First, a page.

Friends remember Golling as someone who was courageous and steadfast in his interpersonal bonds. Bornstein said he challenged friends to develop their highest selves through care rather than criticism. His positivity, disarming humor and sincerity in pursuit of the mantra “love grows with love given,” inspire Bornstein in his daily life.

“Brook was somebody that you could put your stakes in,” he said. “The idea that we could fly down there and build a house, or that we could travel Central America to do the biodiesel project or start a nonprofit together, knowing that we’d be doing it together was really such a huge enabler for that belief.”

A few months before he passed, Sheylan Yearsley talked with her brother, Golling, about arranging a land trust on their parents’ eight acres of property in the Greensprings — the same property they romped around as children. Raised in a cabin with one loft, a woodstove and no running water or electricity, Golling embraced the value of simplicity and choosing happiness, he wrote.

Golling believed in that land as a gift that would sustain the family in uncertain times, Yearsley said. As friends and family prepared the land for his burial, she felt her brother there, lightheartedly encouraging the crew to get the work done.

“In the days after, as we were preparing to lay him to rest on our property, this energy around fulfilling that tribute really came to light,” she said.

Though she feels the cycles of grief come and go, Yearsley said she also feels called to uphold the intentions most meaningful to her brother — his legacy to responsibly steward land and further sustainability, to spread healing and understanding in every project or simple conversation, and his undeniable ebullience.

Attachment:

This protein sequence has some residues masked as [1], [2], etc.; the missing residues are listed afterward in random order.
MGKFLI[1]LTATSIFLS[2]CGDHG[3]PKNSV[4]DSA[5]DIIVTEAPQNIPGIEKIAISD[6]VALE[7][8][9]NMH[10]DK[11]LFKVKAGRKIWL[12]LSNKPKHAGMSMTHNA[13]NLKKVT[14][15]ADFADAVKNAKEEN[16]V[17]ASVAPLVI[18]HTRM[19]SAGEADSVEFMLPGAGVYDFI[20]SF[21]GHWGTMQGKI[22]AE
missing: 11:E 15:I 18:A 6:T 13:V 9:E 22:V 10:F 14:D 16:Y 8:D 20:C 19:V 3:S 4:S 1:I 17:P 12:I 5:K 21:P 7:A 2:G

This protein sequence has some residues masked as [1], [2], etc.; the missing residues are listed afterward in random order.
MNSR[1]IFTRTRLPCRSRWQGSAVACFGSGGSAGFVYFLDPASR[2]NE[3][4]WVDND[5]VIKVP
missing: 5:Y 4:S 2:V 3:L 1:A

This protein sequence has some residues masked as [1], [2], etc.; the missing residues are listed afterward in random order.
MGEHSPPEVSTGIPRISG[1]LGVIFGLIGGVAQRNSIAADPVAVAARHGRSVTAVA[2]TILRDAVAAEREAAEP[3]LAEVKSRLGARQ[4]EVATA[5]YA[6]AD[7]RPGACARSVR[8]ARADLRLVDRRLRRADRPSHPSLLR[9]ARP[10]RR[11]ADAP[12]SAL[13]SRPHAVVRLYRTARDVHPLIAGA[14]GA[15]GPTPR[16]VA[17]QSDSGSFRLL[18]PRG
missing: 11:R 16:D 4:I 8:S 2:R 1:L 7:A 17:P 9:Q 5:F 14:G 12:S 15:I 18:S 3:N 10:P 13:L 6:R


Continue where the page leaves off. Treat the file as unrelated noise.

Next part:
Anyone who met Golling as a massage therapist at Ashland Natural Medicine will remember his dedicated attention and intuitive capabilities as a healer, Yearsley said.

“Every single moment he was giving,” she said. “But he wasn’t ever giving from a place of needing anything from anyone, he was giving because he was full and saw the good in each of us and wanted for us to see that too.”

As children, on winter days when the car wouldn’t make it up the driveway, the siblings, Sheylan, Tess and Kai, would follow Golling’s bright blonde head on a half-mile trudge through the snow. They trusted his leadership and sure footing. When they grew, Golling remained a trusted guide and mentor in the family, with kindness, respect, honesty and joy at the core, she said.

“He taught us how to live in love,” Yearsley said.

Though losing Golling in the mountains has brought waves of challenging emotions for the family, knowing he died pursuing a passion is a small solace, Yearsley said. Golling wrote about skiing as an anchor — where he learned to breathe, focus and fly through deep snow and tree groves.

“Let’s hope that in his absence, we all find ways to ground, take deep breaths, focus, then fly,” she said.

To learn more about Brook Golling, read his autobiography and other writings, stay connected, or support his family, see lovegrowswhengiven.org.

Yaoska Rosales Suarez Golling, Tonneson Antonio Rosales Golling and Brook Golling.